Chittorgarh Fort is a mightily impressive hill fortress looming high above the town of Chittor, 100km east of Udaipur. This is the perfect day excursion from Udaipur, although the conditions did make for great photography when I was there. The combination of harsh sunlight only to be followed by a brewing storm meant I was left a little disappointed by my artistic endeavors.
However, the fort itself is absolutely spectacular, and it’s little wonder that in historical terms Chittorgarh is arguably the most important site in Rajasthan.
Chittorgarh is believed to have been founded early in the 8th century by Bappu Rawal, and was the original capital of Mewar.
Chittorgarh first came under attack in 1303 by the Siltan of Delhi and was under siege for seven months. It was 20 years later before the deposed royal family recaptured the fortress.
The second sack of Chittorgarh was in 1535 by Bahadur Shah, the sultan of Gujarat. For the second time the women of the fortress committed Jauhar, or mass suicide, rather than be captured by the invaders.
The third and final sack of Chittorgarh was by the Mughul army of Akbar in 1568, after another lengthy siege of five months. The defense was led by two young local chieftains, Jaimal and Patta, whose feats of bravery became the subject of ballads that are still sung in Rajasthan.
The first set of buildings you come to is the Rana Kumbh Palace. It’s a confusing mass of structures that’s quite difficult to navigate around, but be sure to head to the edge of the hill to look down on the town of Chittor below.
Along the way you may notice some inaccessible underground chambers. It’s here that Queen Padmini is said to have burned herself to death during the first siege of Chittorgarh in 1303.
Heading south from the Rana Kumbh Palace, you come to the Mira Temple. This where the celebrated 16th century poet and Krishna devotee Mirabai worshipped.
Nearby to the Mira Temple is the Kumgha Shyam Temple. This 15th century building is constructed on the ruins of an earlier 8th century structure, and is dedicated to Krishna. A plinth, wall niches and even some of the columns looks as they they have been reused from this earlier phase of temple on the site.
Across the road is the Sringar Chauri Jain Temple, built in 1448 and has some fine external carvings of warriors, maidens and musicians.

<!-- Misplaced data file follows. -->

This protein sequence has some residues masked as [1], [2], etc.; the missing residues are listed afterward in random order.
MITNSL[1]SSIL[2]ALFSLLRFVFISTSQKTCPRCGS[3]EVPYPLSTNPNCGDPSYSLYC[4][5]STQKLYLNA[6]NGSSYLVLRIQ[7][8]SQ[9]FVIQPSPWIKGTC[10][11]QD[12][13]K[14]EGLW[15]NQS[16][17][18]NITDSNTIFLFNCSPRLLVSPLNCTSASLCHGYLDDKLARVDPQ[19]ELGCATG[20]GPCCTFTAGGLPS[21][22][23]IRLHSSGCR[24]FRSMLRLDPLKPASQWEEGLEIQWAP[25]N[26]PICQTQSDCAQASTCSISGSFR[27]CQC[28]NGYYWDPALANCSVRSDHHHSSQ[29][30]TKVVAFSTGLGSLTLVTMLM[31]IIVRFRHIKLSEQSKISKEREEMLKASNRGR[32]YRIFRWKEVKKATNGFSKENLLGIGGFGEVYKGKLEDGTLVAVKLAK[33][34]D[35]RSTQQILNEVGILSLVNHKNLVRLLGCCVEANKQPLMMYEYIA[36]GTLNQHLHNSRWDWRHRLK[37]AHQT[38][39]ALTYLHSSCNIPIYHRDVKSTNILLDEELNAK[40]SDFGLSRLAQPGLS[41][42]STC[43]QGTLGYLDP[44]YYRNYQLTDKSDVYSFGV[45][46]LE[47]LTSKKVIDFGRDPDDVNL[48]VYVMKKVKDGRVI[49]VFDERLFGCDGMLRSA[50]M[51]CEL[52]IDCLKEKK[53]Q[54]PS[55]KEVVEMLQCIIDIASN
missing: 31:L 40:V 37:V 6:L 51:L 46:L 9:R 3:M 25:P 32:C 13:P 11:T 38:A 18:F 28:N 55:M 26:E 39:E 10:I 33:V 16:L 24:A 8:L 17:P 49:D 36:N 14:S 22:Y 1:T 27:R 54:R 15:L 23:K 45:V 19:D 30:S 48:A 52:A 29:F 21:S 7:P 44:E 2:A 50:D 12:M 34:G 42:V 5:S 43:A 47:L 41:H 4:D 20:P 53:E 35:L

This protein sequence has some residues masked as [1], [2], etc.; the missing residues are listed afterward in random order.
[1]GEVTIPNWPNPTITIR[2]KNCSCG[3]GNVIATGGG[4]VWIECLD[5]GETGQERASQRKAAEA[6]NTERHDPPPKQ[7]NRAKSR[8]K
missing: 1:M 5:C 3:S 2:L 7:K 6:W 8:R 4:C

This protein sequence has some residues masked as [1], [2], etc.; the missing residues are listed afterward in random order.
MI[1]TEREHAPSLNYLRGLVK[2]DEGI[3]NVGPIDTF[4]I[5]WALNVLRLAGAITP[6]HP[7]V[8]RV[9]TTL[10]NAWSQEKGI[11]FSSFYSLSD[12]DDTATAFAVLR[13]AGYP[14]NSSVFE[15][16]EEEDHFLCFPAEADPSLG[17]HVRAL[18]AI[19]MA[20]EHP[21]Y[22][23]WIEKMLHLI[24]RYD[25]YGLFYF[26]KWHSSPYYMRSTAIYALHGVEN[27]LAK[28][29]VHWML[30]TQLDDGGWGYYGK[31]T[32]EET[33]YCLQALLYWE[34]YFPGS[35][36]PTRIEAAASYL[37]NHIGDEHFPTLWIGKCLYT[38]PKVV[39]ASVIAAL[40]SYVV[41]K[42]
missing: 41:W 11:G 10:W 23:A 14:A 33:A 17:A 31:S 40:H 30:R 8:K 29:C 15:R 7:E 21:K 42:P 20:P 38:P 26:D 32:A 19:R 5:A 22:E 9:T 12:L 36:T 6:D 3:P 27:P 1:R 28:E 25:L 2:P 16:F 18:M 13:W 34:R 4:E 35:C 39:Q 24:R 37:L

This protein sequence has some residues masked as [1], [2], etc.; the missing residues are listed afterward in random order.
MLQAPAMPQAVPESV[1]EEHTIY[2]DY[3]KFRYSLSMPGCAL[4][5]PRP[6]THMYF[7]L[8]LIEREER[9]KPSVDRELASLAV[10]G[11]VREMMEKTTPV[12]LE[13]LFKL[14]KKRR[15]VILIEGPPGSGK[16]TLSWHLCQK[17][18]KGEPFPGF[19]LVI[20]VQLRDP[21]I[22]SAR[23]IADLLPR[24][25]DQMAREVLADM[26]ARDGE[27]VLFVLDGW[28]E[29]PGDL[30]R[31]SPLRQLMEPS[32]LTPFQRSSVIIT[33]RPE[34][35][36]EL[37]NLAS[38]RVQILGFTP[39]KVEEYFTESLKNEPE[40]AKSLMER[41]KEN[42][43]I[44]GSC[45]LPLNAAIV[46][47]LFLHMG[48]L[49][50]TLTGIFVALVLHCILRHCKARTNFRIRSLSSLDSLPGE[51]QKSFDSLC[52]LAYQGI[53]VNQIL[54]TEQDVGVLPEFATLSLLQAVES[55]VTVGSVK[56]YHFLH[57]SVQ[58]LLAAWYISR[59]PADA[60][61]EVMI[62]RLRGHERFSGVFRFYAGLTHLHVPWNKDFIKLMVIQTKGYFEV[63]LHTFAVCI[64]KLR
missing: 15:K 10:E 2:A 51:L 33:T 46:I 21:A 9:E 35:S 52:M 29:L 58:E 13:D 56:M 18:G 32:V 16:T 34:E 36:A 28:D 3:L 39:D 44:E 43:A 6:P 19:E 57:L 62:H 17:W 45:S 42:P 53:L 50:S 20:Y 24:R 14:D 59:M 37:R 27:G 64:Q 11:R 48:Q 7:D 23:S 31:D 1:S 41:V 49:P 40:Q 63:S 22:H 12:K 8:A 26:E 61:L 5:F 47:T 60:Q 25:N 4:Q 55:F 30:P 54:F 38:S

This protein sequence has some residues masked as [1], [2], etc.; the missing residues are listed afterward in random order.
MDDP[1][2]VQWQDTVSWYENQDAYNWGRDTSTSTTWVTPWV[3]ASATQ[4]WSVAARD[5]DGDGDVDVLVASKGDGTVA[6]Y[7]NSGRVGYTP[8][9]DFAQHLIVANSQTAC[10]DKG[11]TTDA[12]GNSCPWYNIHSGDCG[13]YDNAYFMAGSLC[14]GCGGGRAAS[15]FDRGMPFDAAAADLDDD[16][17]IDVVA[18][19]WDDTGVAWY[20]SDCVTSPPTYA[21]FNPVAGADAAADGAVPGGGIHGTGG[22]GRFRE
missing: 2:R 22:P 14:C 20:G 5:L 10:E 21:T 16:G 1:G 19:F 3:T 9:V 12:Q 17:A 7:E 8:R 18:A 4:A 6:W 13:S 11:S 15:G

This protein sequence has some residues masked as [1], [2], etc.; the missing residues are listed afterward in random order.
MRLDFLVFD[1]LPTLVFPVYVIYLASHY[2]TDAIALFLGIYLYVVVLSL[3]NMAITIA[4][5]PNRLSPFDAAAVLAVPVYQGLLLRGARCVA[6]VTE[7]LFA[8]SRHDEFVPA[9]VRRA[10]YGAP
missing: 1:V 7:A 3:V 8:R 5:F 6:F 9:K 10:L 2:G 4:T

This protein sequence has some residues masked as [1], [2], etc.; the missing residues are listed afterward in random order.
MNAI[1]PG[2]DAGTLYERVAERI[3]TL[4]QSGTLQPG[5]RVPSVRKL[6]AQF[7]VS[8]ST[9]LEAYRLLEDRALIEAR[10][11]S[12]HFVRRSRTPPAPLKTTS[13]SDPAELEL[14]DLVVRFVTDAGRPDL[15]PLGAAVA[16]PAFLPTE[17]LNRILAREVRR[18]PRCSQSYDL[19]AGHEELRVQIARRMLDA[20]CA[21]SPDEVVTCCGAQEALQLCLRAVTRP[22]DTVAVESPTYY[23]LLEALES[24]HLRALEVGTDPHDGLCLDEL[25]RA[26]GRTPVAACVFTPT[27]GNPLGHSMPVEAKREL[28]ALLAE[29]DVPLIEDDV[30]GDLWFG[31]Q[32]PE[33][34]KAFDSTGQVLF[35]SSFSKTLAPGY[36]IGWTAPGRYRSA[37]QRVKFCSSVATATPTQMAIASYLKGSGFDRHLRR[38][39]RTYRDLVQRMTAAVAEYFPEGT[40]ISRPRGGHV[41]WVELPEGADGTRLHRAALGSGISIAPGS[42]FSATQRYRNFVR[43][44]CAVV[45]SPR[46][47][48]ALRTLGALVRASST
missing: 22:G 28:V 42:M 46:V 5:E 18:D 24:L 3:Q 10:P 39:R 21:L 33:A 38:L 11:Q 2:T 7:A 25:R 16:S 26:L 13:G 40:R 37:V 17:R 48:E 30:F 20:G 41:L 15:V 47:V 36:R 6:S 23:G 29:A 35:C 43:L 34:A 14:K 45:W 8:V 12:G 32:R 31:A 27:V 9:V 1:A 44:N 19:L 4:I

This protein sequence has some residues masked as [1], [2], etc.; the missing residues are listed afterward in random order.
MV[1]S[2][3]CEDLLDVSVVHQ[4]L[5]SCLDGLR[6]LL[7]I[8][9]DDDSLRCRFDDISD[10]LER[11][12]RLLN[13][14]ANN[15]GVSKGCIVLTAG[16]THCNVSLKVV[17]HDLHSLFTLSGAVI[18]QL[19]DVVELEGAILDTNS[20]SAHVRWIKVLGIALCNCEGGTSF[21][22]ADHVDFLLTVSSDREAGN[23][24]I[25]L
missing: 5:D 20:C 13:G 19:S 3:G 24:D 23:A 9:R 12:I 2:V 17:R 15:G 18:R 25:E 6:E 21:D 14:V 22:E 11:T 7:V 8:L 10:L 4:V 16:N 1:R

Then head south, and on to the main event – the landmark of Chittirgarh that dominates the skyline and acts as a good point of reference as you walk around the hilltop. The 37m high Vijay Stambh, or Victory Tower, was built in 1448 to commemorate Rana Kumbha’s victories over the sultans of Malwa and Gujarat, and is covered with amazing carvings of Hindu deities.
Beyond Vijay Stambh is the 11th century Samidheshvara Temple, dedicated to Shiva, standing at the top of some stairs leading down to a pool known as Gaumukh Kund. The Gaumukh Kund literally means “pool of the cow’s mouth”, so called because the spout out of which water comes is believed to represent the mouth of a cow. Note that the pool actually resides outside the city walls, which struck me as a little odd for a place that has been so often under siege !
Beyond this complex of temples you will come to Padmini’s Palace. This is a quiet peaceful set of buildings overlooking a large lake and a little less crowded than some of the other monuments. There’s also a series of courtyards and gardens to roam about.
At this point I headed west and then north to explore the opposite side of the hill. Here there is the Adbuthanata Temple, before you reach the Kirti Stambh.
The Kirti Stambh, or Tower of Fame, was constructed in 1301 and actually inspired the later and taller Vijay Stambh. It is in fact attached to a Jain temple, 24.5m tall, with six stories, sporting six large naked standing images of Adinath at the lowest level. Unfortunately you are not allowed to climb the tower anymore.
As the clouds turned ever darker and with the almost constant rumble of thunder in the distance, I decided to end my visit to Chittorgarh.
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